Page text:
1. Hurricane Irene may have triggered Virginia earthquake aftershocks 
You probably remember the 5.8 magnitude earthquake that shook much of the eastern United states August 23, 2011. 
You may also remember that a few days later, powerful Hurricane Irene also moved up the east coast.
Scientists now believe that Hurricane Irene may have triggered some of the earthquake’s aftershocks.
The findings were presented as scientists met at the annual meeting of the Seismological Society of America in Salt Lake City, Utah.
Researchers say the rate of aftershocks normally decrease with time. However, after Hurricane Irene, the amount of aftershocks increased dramatically. Using more sensitive measurements, they found 10 times more aftershocks than had previously been detected. 
VIRGINIA TECH SEISMOLOGIST SAYS NOT SO FAST
According to the Nature.com article, Martin Chapman, a seismologist at Virginia Tech says it’s too early to pinpoint weather as the cause of the 2011 Virginia earthquake’s aftershocks.
Chapman says there are many other factors, such as the moon’s gravitational pull and tidal forces that may have impacted the increased amount of aftershocks.
READ THE FULL ARTICLE & STUDY AT NATURE.COM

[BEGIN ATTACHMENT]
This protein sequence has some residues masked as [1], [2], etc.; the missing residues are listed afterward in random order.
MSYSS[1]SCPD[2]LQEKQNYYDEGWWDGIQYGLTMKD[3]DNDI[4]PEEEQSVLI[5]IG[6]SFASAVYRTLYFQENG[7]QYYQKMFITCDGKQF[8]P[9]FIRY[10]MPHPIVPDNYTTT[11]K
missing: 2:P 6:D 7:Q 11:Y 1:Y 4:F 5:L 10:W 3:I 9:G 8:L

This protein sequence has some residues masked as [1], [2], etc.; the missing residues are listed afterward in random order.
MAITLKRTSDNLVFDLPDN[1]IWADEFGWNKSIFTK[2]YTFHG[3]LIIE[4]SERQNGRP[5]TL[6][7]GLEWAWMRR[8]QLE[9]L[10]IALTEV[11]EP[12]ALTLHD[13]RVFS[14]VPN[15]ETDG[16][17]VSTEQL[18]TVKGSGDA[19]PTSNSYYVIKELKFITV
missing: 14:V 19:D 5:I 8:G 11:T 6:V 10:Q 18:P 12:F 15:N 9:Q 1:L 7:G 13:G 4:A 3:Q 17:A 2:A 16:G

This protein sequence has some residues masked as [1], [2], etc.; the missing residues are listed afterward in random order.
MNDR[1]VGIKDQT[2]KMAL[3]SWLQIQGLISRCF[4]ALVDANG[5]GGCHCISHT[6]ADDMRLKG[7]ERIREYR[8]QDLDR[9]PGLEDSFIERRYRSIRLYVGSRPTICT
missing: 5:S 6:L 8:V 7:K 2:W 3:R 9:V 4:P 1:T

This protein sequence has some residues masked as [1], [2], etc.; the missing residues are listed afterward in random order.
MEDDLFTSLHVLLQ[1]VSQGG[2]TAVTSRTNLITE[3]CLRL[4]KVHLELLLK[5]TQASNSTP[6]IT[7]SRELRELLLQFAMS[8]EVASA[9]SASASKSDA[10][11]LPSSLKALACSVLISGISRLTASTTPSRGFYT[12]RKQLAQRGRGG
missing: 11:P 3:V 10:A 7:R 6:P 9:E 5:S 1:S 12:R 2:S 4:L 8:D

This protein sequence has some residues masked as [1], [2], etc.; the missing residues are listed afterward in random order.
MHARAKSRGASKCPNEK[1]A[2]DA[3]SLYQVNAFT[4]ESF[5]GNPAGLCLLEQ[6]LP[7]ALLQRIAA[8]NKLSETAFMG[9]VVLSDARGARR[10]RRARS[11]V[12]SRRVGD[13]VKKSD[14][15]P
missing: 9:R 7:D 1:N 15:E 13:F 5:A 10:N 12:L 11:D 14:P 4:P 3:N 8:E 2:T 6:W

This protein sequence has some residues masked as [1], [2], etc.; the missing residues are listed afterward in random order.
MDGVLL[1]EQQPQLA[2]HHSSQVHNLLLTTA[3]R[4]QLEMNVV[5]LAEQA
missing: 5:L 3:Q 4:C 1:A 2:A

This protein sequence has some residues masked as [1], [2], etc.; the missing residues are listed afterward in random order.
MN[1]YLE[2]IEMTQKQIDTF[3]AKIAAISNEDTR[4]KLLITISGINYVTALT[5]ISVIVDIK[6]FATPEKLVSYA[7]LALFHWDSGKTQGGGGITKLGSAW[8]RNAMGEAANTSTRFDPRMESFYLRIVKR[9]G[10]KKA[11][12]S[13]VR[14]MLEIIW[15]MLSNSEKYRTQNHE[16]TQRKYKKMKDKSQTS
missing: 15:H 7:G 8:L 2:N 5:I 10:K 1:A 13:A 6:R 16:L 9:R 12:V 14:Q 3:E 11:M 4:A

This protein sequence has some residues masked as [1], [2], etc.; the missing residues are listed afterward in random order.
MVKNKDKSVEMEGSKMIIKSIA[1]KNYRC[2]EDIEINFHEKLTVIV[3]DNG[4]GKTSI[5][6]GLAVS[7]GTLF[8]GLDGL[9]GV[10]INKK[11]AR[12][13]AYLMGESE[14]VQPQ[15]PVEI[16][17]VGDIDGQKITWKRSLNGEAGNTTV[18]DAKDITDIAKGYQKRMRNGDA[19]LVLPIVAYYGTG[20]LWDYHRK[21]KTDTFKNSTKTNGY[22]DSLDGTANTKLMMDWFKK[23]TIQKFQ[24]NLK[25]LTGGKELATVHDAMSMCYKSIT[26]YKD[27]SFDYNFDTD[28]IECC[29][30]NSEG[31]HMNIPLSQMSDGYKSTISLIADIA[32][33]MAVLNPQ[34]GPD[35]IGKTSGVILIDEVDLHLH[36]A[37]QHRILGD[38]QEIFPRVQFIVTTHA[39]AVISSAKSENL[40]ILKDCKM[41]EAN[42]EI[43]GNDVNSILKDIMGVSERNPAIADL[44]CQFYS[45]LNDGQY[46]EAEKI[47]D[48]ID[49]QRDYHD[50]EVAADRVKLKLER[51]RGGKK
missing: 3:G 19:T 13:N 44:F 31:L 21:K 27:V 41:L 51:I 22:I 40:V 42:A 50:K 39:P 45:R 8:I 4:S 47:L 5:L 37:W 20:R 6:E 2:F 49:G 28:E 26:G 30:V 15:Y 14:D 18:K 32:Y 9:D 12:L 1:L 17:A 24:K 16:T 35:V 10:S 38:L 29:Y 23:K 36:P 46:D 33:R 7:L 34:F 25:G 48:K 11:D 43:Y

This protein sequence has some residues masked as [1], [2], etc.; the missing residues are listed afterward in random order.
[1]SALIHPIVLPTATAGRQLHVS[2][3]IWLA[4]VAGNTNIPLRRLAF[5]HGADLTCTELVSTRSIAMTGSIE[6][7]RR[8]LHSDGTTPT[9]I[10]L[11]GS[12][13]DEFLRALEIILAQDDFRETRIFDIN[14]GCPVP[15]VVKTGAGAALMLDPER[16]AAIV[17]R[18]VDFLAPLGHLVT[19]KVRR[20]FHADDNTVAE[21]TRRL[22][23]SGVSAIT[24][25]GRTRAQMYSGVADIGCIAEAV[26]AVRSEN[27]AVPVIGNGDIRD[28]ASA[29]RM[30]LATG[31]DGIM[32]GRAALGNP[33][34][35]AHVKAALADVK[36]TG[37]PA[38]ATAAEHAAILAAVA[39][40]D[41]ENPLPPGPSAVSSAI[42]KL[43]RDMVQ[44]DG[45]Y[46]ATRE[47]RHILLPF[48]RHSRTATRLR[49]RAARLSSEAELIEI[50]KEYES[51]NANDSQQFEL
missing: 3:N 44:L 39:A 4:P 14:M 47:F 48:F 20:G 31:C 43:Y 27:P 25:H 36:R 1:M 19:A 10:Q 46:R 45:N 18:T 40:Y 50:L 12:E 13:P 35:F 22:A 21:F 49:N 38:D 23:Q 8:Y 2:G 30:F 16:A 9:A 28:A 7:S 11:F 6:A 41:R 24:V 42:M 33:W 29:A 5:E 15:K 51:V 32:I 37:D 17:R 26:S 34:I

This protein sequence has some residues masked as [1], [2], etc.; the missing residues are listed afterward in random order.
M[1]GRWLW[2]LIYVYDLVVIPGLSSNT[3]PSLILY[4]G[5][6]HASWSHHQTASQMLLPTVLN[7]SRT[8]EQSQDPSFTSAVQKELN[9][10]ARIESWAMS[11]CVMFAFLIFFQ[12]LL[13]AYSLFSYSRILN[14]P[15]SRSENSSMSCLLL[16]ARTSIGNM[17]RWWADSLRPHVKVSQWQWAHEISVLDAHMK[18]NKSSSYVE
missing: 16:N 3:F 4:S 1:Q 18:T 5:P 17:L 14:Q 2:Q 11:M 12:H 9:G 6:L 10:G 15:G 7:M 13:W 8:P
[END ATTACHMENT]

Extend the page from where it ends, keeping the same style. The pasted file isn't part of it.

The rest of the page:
Hurricane Irene may have triggered Virginia earthquake aftershocks 

    You probably remember the 5.8 magnitude earthquake that shook much of the eastern United states August 23, 2011. 

    You may also remember that a few days later, powerful Hurricane Irene also moved up the east coast.

    Scientists now believe that Hurricane Irene may have triggered some of the earthquake’s aftershocks.

    The findings were presented as scientists met at the annual meeting of the Seismological Society of America in Salt Lake City, Utah.

    Researchers say the rate of aftershocks normally decrease with time. However, after Hurricane Irene, the amount of aftershocks increased dramatically. Using more sensitive measurements, they found 10 times more aftershocks than had previously been detected. 

    VIRGINIA TECH SEISMOLOGIST SAYS NOT SO FAST

    According to the Nature.com article, Martin Chapman, a seismologist at Virginia Tech says it’s too early to pinpoint weather as the cause of the 2011 Virginia earthquake’s aftershocks.

    Chapman says there are many other factors, such as the moon’s gravitational pull and tidal forces that may have impacted the increased amount of aftershocks.

    READ THE FULL ARTICLE & STUDY AT NATURE.COM

    1. brentwatts posted this

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